7. The National, Trouble Will Find Me

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The National just ages like a fine wine.  This year’s model doesn’t reach too far beyond their established brand of head-down, kicking-the dirt, just-over 40-melancholy rock n’ roll. But, The National are more confident and accessible here than ever, sounding like the wiser, self-affirmed older brother of the restless gang that recorded 2005’s Alligator and 2007’s Boxer. “I Should Live in Salt,” “Sea of Love,” and “Pink Rabbits” rank among the best songs they’ve ever put together.

6.  Daft Punk, Random Access Memories

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After wrapping up their famous 2 year pyramid world tour in 2007, Daft Punk retreated from the limelight (Tron:Legacy aside) as other folks picked up the torch of dressing up in costume, pressing a button, and letting thousands dance.

Surprisingly and admirably, Daft Punk crafted a record that would be almost impossible to produce on stage, with limited use of computers and the hiring of noted session musicians and vocalists.   The result is pulsing 70’s disco, illuminated through the futuristic prism of our beloved cyborgs.  Nile Rogers, Julian Casablancas, Pharrell Williams, Panda Bear, and even the drummer from Off the Wall show up… this one’s an obvious can’t miss and the most fun record of the year.

5. Mutual Benefit, Love’s Crushing Diamond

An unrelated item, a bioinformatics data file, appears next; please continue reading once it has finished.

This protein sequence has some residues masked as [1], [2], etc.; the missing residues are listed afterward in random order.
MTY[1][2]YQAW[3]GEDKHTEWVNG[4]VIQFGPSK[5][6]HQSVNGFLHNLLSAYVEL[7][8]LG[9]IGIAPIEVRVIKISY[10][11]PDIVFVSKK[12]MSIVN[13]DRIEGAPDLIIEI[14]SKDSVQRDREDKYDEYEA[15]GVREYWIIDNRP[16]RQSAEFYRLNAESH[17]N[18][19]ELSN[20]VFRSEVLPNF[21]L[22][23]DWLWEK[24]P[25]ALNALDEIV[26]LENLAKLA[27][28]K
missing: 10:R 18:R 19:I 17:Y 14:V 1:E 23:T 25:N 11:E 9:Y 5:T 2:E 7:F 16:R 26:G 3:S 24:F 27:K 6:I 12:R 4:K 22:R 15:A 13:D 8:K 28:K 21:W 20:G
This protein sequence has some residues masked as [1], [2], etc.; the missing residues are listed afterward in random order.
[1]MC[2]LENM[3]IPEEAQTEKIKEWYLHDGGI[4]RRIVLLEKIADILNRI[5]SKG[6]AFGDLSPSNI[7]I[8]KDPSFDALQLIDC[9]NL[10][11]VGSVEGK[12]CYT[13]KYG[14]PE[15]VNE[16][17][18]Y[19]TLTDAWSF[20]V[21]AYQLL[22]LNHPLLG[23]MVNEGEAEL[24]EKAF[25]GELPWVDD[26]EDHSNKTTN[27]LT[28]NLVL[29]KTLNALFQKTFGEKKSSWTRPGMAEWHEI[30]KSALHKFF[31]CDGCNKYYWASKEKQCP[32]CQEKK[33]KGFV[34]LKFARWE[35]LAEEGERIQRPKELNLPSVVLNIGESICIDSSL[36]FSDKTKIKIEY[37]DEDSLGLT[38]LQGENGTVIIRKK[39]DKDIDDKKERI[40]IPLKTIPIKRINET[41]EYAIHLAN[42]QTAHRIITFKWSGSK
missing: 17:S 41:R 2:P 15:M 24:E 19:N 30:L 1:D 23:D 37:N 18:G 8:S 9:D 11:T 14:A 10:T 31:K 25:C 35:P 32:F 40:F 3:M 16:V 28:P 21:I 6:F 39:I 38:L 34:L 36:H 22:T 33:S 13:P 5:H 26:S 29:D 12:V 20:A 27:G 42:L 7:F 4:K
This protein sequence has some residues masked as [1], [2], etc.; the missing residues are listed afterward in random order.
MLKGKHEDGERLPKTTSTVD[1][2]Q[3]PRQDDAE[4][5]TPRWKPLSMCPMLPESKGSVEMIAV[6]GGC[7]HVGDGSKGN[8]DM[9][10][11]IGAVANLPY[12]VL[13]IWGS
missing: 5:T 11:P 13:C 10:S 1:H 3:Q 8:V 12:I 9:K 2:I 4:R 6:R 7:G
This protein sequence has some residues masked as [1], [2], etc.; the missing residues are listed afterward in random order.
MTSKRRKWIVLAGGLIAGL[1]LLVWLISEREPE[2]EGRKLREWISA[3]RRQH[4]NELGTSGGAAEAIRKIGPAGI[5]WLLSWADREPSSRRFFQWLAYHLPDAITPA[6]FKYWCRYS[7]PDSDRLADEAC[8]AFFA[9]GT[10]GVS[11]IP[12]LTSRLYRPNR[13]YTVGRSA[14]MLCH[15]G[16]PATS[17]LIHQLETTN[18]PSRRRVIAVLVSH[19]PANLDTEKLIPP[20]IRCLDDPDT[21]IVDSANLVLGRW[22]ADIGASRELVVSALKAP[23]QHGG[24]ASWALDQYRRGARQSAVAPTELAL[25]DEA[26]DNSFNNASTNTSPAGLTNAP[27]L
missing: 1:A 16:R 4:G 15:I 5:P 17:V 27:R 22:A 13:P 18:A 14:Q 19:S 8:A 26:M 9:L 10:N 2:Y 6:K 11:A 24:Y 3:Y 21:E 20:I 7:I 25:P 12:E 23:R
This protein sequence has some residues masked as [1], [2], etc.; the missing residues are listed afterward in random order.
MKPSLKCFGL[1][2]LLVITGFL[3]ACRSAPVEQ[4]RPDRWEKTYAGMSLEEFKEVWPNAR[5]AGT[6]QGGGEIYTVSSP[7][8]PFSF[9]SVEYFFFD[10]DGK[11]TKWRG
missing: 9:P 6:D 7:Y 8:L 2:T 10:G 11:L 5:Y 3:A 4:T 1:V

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“What the world needs now is another folk singer like I need a shotgun blast to the head,” or something like that.  I’m burned out on acoustic strumming and guys in beards whining into a microphone.  Few can pull it off, but Mutual Benefit erased any of my current prejudice.  This gentle 7 song opus is a meditation of the human condition, accepting of its environment and affirming the fact that we all must adapt in life to survive.  The Sufjan-esque instrumentation of acoustic guitar, banjo, keys, and strings is all on point.  The last line of the last song elegantly coos, “A river only knows to carry on,” which pretty much sums up the record’s warm embrace of nature and circumstance.

4.  Charli XCX, True Romance

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Back when I was in college, I felt bulletproof.  I did all kinds of dumb things with my friends, and am thankful on a daily basis that twitter and instagram didn’t exist back then.  True Romance takes me right back to those wild nights as Charli XCX details the impulsive rollercoaster of young love and the horrible decisions it drove (or drives) you to make.  Laced with the best pop sensibilities of late 90’s Britney Spears and crossed with the hazy romanticism of Mazzy Starr, it’s a shockingly mature collection of infectious A-sides from an artist barely removed from their teens.